While some poets’ poetry is intentionally difficult, Corrie’s poetry is not. However, Corrie’s poetry has been invested with protracted attention, with many of his poems having been contemplated and composed over a span of many years, even decades; thus, the patience he dedicates to his art is proportionate to the reader’s need to slow down in order to fully absorb and appreciate aspects of the poetry. This is something I have had to learn over the course of knowing his poetry. For instance, his poetry’s liberal dappling of gerunds and present participles has a function I didn’t immediately grasp. Indeed, words that feature the -ing suffix are so prevalent in the work that the poetry suggests that what is perceived and attained is always in process rather than conclusively perceived or attained; natural and perceived progressions are “becoming” rather than wholly realized. Corrie’s poems often eschew the “rules” imposed by contemporary graduate-level poetry workshops—such rules often risen from the pedagogical impulse to guide the student as novice to avoid techniques tricky to master—such as in Corrie’s employing liberal adverbs and consonantal doublets (“find the feel,” “dark’s distances”). Examples of such techniques are evidenced in the sonically hypnotic poem, “The Dancing Bear,” in which a river and a bear merge into one:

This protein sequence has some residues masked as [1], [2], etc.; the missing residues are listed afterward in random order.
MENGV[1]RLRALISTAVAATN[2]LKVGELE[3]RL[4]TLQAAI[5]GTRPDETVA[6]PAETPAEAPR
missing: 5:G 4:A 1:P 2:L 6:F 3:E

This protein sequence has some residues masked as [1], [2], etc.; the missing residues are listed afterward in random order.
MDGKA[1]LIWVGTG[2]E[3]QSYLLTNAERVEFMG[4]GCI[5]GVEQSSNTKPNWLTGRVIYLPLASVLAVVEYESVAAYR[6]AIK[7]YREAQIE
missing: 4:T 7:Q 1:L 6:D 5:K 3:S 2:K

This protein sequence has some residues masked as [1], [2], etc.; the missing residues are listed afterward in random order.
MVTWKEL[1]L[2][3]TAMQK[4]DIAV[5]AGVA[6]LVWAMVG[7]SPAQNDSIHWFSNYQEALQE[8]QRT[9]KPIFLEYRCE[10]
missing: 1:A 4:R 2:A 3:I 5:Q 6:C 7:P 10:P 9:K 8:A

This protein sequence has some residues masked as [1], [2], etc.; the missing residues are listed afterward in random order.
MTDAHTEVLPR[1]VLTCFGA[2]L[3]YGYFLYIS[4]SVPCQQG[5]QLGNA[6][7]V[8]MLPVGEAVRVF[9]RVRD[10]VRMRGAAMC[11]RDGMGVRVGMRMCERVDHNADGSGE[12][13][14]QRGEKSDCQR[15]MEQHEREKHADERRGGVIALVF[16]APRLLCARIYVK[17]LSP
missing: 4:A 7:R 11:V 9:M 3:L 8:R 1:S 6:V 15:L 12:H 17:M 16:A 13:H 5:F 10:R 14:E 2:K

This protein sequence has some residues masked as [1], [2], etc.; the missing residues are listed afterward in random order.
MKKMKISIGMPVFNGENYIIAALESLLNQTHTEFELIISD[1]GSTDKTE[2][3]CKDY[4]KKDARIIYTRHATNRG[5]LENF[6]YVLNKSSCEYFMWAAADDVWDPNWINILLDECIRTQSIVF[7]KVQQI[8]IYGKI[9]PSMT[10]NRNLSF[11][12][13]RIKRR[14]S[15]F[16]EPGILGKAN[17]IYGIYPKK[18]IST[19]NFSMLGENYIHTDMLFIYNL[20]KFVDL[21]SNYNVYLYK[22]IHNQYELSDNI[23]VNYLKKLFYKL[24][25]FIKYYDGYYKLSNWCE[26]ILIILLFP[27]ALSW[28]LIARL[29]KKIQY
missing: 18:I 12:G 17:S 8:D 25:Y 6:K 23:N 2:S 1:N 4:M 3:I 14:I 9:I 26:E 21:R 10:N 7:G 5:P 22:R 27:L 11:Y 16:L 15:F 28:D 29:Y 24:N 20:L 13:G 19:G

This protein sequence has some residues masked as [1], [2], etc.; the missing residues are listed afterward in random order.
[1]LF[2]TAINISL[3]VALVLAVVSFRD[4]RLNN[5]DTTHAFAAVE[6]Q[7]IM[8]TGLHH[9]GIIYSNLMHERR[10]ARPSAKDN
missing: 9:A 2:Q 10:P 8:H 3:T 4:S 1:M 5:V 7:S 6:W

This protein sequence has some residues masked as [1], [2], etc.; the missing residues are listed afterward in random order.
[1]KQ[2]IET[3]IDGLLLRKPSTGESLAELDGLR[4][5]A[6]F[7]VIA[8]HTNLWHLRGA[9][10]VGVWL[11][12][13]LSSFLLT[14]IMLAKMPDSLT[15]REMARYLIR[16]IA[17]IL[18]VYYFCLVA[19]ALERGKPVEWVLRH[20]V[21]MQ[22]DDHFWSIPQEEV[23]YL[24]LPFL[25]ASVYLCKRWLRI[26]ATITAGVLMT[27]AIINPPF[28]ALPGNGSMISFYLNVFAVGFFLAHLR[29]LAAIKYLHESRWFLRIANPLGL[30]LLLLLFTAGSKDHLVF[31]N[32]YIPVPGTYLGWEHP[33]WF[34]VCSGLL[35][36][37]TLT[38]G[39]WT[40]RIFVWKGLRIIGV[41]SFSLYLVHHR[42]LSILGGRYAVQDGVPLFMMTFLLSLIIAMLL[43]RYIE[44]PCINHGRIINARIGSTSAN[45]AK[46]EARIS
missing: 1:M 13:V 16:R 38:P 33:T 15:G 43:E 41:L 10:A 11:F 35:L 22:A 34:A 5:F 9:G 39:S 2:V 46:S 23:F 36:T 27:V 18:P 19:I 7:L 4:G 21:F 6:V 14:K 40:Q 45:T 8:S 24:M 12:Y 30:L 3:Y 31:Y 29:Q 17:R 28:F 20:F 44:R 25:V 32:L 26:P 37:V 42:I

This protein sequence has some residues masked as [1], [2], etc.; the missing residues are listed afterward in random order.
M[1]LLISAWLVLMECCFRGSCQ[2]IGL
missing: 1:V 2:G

through river’s roar—
river arching,
its back bristling

in cascading,

twisting in sun into
translucence, through

the hunting world—

Words, World, by Daniel CorrieWhile all good poetry might influence readers to see the world anew, Corrie’s poetry does so to a degree that for me feels particularly heightened, seemingly from his prolonged attention fixed on his poems: the more one has gazed on a thing, the more he has seen into the thing and into the world of the thing.

In spring of 2016, Blue Horse Press published Corrie’s chapbook, Words, World. “Rising, Opening, Encompassing,” the poem that opens the chapbook, subtly recalls James Dickey’s early work; specifically, the stresses and confident (or declarative) structure recalls such poems by Dickey as “The Heaven of Animals.” The poem’s hymnic opening engages the non-human context and identity in the world of dynamic becoming: